Wednesday, August 17th, 2022 09:55:47

The Epoch Makers

Updated: April 27, 2013 5:01 pm

A large number of study materials are already available on almost every great personality of world. On Gandhi alone, there is wide range of materials. The greatest quality of the book written by Gopal Krishna Gandhi lies in the proximity of author to subject matters. The author who is the grandson of Mahatma Gandhi from father side and of C Rajagopalachari from mother side has natural claim of authenticity as during his childhood and after, he has seen the events from a close quarters.

A number of persons written about separately in the book are those who have been closely associated with Gandhi- Kripalani, Jayapraksh Narayan, Bapu’s biographer Pyarelal and Khan Abdul Gaffar Khan- and some of them like the Dalai Lama has been highly inspired by the Mahatma. There is no doubt that Gandhiji was the greatest son of India in the 20th century. And every time you read him, he will be impressed upon by his achievements. He was dear to both Patel and Nehru. The author refers to an incident mentioned by his biographer Pyarelal highlighting the affection and regard Nehru had for his mentor- Gandhi who was on fast demanding immediate release of the dues of Rs 55 crore to Pakistan after partition. When a Hindu protester shout ‘Let Gandhi Die’, Nehru lost his temper and cried saying, “Say it again to my face… you will have to kill me first.”

Many may not know that “of all the front-ranking leaders who joined the freedom struggle in response to Gandhi’s call, Kripalani was the first”. The author has taken a wise decision in writing about him immediately after Gandhi. Freedom at Midnight, a book authored by Larry Collins and Dominique Lapierre, carries a photograph where at the negotiation table on the issue, from Indian side- apart from Nehru and Patel, the other two persons who represented India were Baldev Singh of Punjab and JB Kripalani.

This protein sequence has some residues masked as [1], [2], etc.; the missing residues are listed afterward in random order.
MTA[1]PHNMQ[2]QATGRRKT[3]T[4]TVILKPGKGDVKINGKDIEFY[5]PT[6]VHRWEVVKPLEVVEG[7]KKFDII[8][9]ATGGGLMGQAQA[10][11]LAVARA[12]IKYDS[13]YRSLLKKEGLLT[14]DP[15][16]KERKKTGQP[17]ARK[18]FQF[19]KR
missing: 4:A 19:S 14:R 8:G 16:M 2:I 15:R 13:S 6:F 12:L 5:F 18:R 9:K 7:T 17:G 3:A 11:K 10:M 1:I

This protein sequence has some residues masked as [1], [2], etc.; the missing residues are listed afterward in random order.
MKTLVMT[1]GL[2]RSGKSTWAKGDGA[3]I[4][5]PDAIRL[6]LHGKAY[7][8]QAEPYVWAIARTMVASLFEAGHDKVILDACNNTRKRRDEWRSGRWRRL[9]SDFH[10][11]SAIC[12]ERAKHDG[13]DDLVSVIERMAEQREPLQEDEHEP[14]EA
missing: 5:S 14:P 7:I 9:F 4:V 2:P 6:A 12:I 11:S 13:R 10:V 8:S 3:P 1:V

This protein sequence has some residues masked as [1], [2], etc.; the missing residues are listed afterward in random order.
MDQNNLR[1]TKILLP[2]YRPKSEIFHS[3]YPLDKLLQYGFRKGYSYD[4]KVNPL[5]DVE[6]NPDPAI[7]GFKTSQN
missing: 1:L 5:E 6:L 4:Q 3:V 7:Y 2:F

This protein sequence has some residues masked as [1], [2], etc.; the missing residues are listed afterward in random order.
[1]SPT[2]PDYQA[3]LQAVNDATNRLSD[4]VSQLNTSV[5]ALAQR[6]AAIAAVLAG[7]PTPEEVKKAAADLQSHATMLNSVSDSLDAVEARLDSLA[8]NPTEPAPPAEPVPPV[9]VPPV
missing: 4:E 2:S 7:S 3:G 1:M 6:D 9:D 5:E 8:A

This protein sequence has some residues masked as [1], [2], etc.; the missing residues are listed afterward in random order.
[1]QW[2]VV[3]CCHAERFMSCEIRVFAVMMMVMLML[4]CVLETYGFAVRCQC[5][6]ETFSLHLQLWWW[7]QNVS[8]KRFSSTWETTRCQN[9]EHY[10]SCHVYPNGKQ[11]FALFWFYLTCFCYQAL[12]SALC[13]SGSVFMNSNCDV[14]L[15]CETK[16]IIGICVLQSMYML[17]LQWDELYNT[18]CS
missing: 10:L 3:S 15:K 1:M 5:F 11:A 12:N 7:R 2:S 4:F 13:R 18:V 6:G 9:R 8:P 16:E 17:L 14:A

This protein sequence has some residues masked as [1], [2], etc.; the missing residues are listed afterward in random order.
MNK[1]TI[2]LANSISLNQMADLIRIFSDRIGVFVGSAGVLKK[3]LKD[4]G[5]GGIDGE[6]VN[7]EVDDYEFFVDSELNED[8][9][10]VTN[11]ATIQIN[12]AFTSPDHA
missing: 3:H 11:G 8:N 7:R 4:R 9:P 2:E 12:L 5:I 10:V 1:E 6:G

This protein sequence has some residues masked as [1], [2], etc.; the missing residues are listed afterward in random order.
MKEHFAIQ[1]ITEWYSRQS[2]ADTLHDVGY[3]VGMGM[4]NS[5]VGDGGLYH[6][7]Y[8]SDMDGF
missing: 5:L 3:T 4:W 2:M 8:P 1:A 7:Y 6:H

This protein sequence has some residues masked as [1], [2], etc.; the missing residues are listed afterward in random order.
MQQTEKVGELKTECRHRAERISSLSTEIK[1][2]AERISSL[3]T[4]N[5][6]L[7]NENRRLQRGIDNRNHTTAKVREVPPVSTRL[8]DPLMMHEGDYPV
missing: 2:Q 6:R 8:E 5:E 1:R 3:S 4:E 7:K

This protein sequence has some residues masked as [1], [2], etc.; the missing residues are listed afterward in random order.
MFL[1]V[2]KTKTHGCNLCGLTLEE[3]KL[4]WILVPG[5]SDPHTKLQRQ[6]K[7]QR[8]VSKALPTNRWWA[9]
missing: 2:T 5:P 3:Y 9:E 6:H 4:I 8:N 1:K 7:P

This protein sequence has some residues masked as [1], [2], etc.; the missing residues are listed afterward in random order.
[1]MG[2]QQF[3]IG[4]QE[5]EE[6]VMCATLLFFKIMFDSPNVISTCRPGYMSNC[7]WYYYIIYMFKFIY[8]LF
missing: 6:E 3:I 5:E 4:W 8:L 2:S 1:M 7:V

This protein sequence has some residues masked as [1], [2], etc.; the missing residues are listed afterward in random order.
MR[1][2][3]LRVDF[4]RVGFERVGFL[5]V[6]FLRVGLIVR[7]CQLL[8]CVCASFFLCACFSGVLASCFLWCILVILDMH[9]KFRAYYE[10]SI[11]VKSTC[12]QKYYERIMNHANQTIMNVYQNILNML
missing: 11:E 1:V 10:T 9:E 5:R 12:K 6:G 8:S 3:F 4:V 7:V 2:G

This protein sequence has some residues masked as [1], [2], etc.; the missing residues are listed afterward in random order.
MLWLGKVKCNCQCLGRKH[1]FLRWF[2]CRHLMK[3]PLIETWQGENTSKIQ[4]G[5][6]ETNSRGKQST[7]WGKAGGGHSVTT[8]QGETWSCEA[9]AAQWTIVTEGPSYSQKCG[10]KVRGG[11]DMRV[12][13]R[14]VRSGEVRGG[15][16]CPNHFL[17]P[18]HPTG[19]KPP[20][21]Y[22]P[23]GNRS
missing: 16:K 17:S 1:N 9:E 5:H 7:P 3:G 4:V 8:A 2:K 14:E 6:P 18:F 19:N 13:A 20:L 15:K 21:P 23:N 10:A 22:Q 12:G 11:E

Jayapraksh Narayan, more popularly known as JP has been, perhaps the greatest mass leader of India next only to Gandhi. People of our generation did not see Gandhi’s ‘Quit India Movement’, we read about him and his movement that attracted people on large scale. But we have seen the movement led by JP against emergency and can say with conviction that after Gandhiji in Indian history, there is no other parallel to his movements both in terms of mass mobilisation and the impact it brought out.

The selection of persons for readers by the author is amazing. Who would not like to know about Jyoti Babu, Dalai Lama and M S Subha Laksmi, the finest vocalist who finds place in Ramchandra Guha’s- Anthropologist Among the Marxists: And Other Essays? One would love to read others included in the book. However, the greatest omission of the book, deliberately or otherwise, lies in the absence of a chapter on his maternal grandfather, Rajaji who to follow Ramchandra Guha again, was as towering a statesman as was Jawaharlal Nehru. A chapter on Rajaji could have done a value addition to the book. Despite this, it is a treat to read this book.

By P C Singh

Comments are closed here.